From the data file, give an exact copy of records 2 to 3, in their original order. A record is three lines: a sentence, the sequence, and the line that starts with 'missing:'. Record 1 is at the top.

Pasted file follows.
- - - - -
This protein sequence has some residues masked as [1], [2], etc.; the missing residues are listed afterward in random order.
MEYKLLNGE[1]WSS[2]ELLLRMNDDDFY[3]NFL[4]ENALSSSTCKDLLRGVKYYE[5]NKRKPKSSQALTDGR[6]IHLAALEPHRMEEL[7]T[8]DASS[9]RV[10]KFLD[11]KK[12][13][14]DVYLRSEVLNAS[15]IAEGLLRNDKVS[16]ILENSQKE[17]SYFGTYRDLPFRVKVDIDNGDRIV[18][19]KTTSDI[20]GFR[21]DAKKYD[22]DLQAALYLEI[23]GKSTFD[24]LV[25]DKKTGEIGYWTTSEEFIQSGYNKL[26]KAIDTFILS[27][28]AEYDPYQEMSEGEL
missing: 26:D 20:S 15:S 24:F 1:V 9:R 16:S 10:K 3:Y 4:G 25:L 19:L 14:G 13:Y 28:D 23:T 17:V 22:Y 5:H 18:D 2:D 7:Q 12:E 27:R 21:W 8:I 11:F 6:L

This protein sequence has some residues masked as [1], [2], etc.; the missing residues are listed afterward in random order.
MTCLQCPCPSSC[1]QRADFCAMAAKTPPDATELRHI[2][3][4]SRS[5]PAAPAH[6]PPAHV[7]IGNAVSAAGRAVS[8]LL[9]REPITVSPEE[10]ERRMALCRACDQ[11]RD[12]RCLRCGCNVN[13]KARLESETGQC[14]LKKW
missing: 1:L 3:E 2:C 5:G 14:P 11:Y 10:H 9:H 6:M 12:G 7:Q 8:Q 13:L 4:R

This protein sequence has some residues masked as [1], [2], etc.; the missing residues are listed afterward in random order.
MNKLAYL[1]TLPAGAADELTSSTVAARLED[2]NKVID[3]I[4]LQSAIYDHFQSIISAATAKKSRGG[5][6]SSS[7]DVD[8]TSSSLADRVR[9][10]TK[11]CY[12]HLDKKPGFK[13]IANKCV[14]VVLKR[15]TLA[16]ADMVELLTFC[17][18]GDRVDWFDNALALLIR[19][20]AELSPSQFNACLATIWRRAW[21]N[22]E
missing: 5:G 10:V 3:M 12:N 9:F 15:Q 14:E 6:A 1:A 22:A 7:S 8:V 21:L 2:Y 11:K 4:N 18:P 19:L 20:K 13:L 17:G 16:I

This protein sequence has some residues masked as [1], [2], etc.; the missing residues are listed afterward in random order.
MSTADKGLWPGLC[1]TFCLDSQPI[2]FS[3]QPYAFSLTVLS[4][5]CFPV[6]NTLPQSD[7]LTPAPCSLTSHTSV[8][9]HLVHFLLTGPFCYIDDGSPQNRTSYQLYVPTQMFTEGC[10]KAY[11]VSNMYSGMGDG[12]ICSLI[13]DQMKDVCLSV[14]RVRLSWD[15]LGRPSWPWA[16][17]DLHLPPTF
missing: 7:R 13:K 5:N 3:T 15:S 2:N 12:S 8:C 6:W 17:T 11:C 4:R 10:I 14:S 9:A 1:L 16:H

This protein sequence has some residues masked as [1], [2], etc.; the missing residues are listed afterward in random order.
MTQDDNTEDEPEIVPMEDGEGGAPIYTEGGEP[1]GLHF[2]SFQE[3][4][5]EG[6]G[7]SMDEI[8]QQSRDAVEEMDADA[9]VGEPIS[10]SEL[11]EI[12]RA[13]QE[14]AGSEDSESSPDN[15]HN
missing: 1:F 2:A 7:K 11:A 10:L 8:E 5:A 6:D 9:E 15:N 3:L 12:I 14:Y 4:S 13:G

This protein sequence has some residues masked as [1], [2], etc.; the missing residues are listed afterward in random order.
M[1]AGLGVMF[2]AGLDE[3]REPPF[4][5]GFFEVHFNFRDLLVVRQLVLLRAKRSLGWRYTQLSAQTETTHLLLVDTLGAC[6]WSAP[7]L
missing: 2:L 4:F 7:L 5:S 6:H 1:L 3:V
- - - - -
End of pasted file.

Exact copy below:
This protein sequence has some residues masked as [1], [2], etc.; the missing residues are listed afterward in random order.
MTCLQCPCPSSC[1]QRADFCAMAAKTPPDATELRHI[2][3][4]SRS[5]PAAPAH[6]PPAHV[7]IGNAVSAAGRAVS[8]LL[9]REPITVSPEE[10]ERRMALCRACDQ[11]RD[12]RCLRCGCNVN[13]KARLESETGQC[14]LKKW
missing: 1:L 3:E 2:C 5:G 14:P 11:Y 10:H 9:H 6:M 12:G 7:Q 8:Q 13:L 4:R

This protein sequence has some residues masked as [1], [2], etc.; the missing residues are listed afterward in random order.
MNKLAYL[1]TLPAGAADELTSSTVAARLED[2]NKVID[3]I[4]LQSAIYDHFQSIISAATAKKSRGG[5][6]SSS[7]DVD[8]TSSSLADRVR[9][10]TK[11]CY[12]HLDKKPGFK[13]IANKCV[14]VVLKR[15]TLA[16]ADMVELLTFC[17][18]GDRVDWFDNALALLIR[19][20]AELSPSQFNACLATIWRRAW[21]N[22]E
missing: 5:G 10:V 3:M 12:N 9:F 15:Q 14:E 6:A 1:A 22:A 7:S 8:V 21:L 2:Y 11:K 4:N 18:P 19:L 20:K 13:L 17:G 16:I